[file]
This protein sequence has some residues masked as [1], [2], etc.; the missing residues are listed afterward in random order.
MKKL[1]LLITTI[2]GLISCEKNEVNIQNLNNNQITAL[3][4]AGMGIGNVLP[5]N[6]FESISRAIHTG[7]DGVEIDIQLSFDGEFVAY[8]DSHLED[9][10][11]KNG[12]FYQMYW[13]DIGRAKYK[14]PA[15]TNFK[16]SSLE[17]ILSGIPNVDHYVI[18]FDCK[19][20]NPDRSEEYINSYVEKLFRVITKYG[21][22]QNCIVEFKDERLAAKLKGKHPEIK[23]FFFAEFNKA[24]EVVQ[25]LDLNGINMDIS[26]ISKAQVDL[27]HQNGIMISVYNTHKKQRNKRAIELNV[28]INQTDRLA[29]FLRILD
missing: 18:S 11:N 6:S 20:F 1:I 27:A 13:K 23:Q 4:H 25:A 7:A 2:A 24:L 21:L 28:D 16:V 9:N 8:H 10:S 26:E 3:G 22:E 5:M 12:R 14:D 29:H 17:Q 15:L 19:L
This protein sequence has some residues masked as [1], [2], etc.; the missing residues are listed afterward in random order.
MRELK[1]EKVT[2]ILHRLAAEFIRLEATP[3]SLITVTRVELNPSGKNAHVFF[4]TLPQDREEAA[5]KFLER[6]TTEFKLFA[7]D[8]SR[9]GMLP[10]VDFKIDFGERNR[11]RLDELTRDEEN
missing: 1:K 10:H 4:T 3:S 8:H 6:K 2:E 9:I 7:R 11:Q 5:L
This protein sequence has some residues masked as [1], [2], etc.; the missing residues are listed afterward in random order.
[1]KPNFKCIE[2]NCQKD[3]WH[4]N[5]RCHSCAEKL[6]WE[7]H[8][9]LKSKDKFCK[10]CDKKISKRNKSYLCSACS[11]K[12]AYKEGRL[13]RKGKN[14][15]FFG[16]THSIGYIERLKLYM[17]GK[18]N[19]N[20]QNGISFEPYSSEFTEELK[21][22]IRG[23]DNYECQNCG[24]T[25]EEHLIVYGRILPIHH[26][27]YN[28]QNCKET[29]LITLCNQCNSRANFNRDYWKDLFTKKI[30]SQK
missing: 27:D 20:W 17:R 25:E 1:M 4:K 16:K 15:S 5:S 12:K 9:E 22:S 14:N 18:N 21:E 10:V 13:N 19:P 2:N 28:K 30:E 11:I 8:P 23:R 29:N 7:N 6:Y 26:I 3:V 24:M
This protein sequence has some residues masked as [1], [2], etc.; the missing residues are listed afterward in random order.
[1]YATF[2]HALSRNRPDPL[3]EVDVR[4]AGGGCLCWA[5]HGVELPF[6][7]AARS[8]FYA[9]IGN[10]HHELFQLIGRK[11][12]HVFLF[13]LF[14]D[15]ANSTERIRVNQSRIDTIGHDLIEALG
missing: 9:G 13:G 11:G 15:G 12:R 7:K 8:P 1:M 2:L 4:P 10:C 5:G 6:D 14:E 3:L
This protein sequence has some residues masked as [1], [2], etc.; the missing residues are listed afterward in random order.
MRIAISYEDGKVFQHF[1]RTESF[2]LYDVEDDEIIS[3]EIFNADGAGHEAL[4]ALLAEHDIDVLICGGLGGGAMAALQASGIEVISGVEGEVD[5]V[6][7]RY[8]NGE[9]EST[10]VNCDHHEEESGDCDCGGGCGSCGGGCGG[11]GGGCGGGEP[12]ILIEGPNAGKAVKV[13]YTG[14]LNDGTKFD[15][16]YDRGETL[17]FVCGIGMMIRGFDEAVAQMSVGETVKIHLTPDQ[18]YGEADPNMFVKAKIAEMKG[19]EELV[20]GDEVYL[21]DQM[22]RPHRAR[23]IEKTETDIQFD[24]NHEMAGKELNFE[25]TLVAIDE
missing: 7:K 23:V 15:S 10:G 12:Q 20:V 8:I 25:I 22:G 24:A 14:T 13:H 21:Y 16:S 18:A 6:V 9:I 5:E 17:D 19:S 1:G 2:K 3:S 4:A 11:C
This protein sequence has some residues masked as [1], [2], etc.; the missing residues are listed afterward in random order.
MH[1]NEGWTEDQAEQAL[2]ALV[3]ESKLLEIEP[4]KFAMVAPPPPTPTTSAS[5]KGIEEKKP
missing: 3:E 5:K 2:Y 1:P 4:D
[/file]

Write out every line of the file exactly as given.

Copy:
This protein sequence has some residues masked as [1], [2], etc.; the missing residues are listed afterward in random order.
MKKL[1]LLITTI[2]GLISCEKNEVNIQNLNNNQITAL[3][4]AGMGIGNVLP[5]N[6]FESISRAIHTG[7]DGVEIDIQLSFDGEFVAY[8]DSHLED[9][10][11]KNG[12]FYQMYW[13]DIGRAKYK[14]PA[15]TNFK[16]SSLE[17]ILSGIPNVDHYVI[18]FDCK[19][20]NPDRSEEYINSYVEKLFRVITKYG[21][22]QNCIVEFKDERLAAKLKGKHPEIK[23]FFFAEFNKA[24]EVVQ[25]LDLNGINMDIS[26]ISKAQVDL[27]HQNGIMISVYNTHKKQRNKRAIELNV[28]INQTDRLA[29]FLRILD
missing: 18:S 11:N 6:S 20:F 1:I 27:A 13:K 23:Q 4:H 25:A 7:A 2:A 24:L 21:L 28:D 16:V 9:N 8:H 10:S 26:E 3:G 22:E 5:M 12:R 14:D 29:H 17:Q 15:L 19:L
This protein sequence has some residues masked as [1], [2], etc.; the missing residues are listed afterward in random order.
MRELK[1]EKVT[2]ILHRLAAEFIRLEATP[3]SLITVTRVELNPSGKNAHVFF[4]TLPQDREEAA[5]KFLER[6]TTEFKLFA[7]D[8]SR[9]GMLP[10]VDFKIDFGERNR[11]RLDELTRDEEN
missing: 1:K 10:H 4:T 3:S 8:H 6:K 2:E 9:I 7:R 11:Q 5:L
This protein sequence has some residues masked as [1], [2], etc.; the missing residues are listed afterward in random order.
[1]KPNFKCIE[2]NCQKD[3]WH[4]N[5]RCHSCAEKL[6]WE[7]H[8][9]LKSKDKFCK[10]CDKKISKRNKSYLCSACS[11]K[12]AYKEGRL[13]RKGKN[14][15]FFG[16]THSIGYIERLKLYM[17]GK[18]N[19]N[20]QNGISFEPYSSEFTEELK[21][22]IRG[23]DNYECQNCG[24]T[25]EEHLIVYGRILPIHH[26][27]YN[28]QNCKET[29]LITLCNQCNSRANFNRDYWKDLFTKKI[30]SQK
missing: 27:D 20:W 17:R 25:E 1:M 4:K 16:K 15:S 5:S 12:K 9:E 22:S 14:N 18:N 21:E 10:V 13:N 19:P 2:N 28:K 30:E 11:I 8:P 23:R 29:N 7:N 6:Y 26:I 3:V 24:M
This protein sequence has some residues masked as [1], [2], etc.; the missing residues are listed afterward in random order.
[1]YATF[2]HALSRNRPDPL[3]EVDVR[4]AGGGCLCWA[5]HGVELPF[6][7]AARS[8]FYA[9]IGN[10]HHELFQLIGRK[11][12]HVFLF[13]LF[14]D[15]ANSTERIRVNQSRIDTIGHDLIEALG
missing: 9:G 13:G 11:G 15:G 12:R 7:K 8:P 1:M 2:L 4:P 10:C 5:G 6:D 14:E 3:L
This protein sequence has some residues masked as [1], [2], etc.; the missing residues are listed afterward in random order.
MRIAISYEDGKVFQHF[1]RTESF[2]LYDVEDDEIIS[3]EIFNADGAGHEAL[4]ALLAEHDIDVLICGGLGGGAMAALQASGIEVISGVEGEVD[5]V[6][7]RY[8]NGE[9]EST[10]VNCDHHEEESGDCDCGGGCGSCGGGCGG[11]GGGCGGGEP[12]ILIEGPNAGKAVKV[13]YTG[14]LNDGTKFD[15][16]YDRGETL[17]FVCGIGMMIRGFDEAVAQMSVGETVKIHLTPDQ[18]YGEADPNMFVKAKIAEMKG[19]EELV[20]GDEVYL[21]DQM[22]RPHRAR[23]IEKTETDIQFD[24]NHEMAGKELNFE[25]TLVAIDE
missing: 7:K 23:V 15:S 10:G 12:Q 20:V 8:I 25:I 22:G 24:A 14:T 13:H 21:Y 16:S 18:A 6:V 9:I 5:E 17:D 19:S 1:G 2:K 3:S 4:A 11:C
This protein sequence has some residues masked as [1], [2], etc.; the missing residues are listed afterward in random order.
MH[1]NEGWTEDQAEQAL[2]ALV[3]ESKLLEIEP[4]KFAMVAPPPPTPTTSAS[5]KGIEEKKP
missing: 3:E 5:K 2:Y 1:P 4:D